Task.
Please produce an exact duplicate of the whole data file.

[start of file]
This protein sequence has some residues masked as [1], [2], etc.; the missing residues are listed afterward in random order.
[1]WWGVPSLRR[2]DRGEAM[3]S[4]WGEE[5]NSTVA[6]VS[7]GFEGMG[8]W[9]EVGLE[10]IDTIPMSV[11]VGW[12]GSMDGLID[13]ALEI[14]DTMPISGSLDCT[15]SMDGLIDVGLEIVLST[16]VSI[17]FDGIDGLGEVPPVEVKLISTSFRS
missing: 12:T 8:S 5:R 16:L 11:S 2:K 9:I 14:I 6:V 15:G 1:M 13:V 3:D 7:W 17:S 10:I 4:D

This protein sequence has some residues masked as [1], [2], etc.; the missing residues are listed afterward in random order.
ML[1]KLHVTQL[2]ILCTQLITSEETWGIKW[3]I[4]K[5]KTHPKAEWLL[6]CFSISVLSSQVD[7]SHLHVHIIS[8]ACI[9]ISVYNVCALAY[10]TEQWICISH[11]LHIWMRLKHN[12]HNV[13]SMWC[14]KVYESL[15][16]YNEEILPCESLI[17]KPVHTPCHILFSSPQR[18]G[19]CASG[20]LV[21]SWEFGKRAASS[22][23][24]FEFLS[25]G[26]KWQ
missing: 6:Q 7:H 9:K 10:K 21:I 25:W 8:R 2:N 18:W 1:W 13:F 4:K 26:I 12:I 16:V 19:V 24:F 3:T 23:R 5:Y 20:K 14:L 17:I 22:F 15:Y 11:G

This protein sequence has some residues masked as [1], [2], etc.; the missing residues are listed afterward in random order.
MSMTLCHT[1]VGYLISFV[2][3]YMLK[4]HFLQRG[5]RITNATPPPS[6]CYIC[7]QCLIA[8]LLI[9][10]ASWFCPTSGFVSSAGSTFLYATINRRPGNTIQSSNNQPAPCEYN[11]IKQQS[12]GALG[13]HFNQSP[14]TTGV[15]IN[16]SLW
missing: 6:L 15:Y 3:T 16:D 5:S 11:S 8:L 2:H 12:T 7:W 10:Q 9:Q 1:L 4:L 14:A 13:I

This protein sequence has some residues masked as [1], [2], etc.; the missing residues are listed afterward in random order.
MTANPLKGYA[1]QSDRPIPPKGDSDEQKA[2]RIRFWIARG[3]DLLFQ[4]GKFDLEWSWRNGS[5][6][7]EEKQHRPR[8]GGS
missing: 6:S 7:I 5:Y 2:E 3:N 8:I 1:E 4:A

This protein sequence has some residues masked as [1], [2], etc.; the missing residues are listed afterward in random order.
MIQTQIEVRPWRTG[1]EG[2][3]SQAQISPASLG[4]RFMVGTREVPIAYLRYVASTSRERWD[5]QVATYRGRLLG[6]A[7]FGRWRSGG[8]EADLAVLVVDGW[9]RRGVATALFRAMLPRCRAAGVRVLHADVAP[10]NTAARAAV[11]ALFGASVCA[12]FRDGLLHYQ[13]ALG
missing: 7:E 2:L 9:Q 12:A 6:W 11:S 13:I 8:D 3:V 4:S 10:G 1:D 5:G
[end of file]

This protein sequence has some residues masked as [1], [2], etc.; the missing residues are listed afterward in random order.
[1]WWGVPSLRR[2]DRGEAM[3]S[4]WGEE[5]NSTVA[6]VS[7]GFEGMG[8]W[9]EVGLE[10]IDTIPMSV[11]VGW[12]GSMDGLID[13]ALEI[14]DTMPISGSLDCT[15]SMDGLIDVGLEIVLST[16]VSI[17]FDGIDGLGEVPPVEVKLISTSFRS
missing: 12:T 8:S 5:R 16:L 11:S 2:K 9:I 14:I 6:V 15:G 1:M 13:V 3:D 7:W 17:S 10:I 4:D

This protein sequence has some residues masked as [1], [2], etc.; the missing residues are listed afterward in random order.
ML[1]KLHVTQL[2]ILCTQLITSEETWGIKW[3]I[4]K[5]KTHPKAEWLL[6]CFSISVLSSQVD[7]SHLHVHIIS[8]ACI[9]ISVYNVCALAY[10]TEQWICISH[11]LHIWMRLKHN[12]HNV[13]SMWC[14]KVYESL[15][16]YNEEILPCESLI[17]KPVHTPCHILFSSPQR[18]G[19]CASG[20]LV[21]SWEFGKRAASS[22][23][24]FEFLS[25]G[26]KWQ
missing: 6:Q 7:H 9:K 10:K 21:I 25:W 8:R 2:N 18:W 1:W 13:F 4:K 26:I 12:I 16:V 19:V 24:F 3:T 23:R 5:Y 20:K 14:L 17:I 22:F 15:Y 11:G

This protein sequence has some residues masked as [1], [2], etc.; the missing residues are listed afterward in random order.
MSMTLCHT[1]VGYLISFV[2][3]YMLK[4]HFLQRG[5]RITNATPPPS[6]CYIC[7]QCLIA[8]LLI[9][10]ASWFCPTSGFVSSAGSTFLYATINRRPGNTIQSSNNQPAPCEYN[11]IKQQS[12]GALG[13]HFNQSP[14]TTGV[15]IN[16]SLW
missing: 6:L 15:Y 3:T 16:D 5:S 11:S 8:L 2:H 12:T 7:W 10:Q 9:Q 1:L 4:L 14:A 13:I

This protein sequence has some residues masked as [1], [2], etc.; the missing residues are listed afterward in random order.
MTANPLKGYA[1]QSDRPIPPKGDSDEQKA[2]RIRFWIARG[3]DLLFQ[4]GKFDLEWSWRNGS[5][6][7]EEKQHRPR[8]GGS
missing: 6:S 7:I 5:Y 2:E 3:N 8:I 1:E 4:A

This protein sequence has some residues masked as [1], [2], etc.; the missing residues are listed afterward in random order.
MIQTQIEVRPWRTG[1]EG[2][3]SQAQISPASLG[4]RFMVGTREVPIAYLRYVASTSRERWD[5]QVATYRGRLLG[6]A[7]FGRWRSGG[8]EADLAVLVVDGW[9]RRGVATALFRAMLPRCRAAGVRVLHADVAP[10]NTAARAAV[11]ALFGASVCA[12]FRDGLLHYQ[13]ALG
missing: 7:E 2:L 9:Q 12:A 6:W 11:S 13:I 8:D 3:V 4:S 10:G 1:D 5:G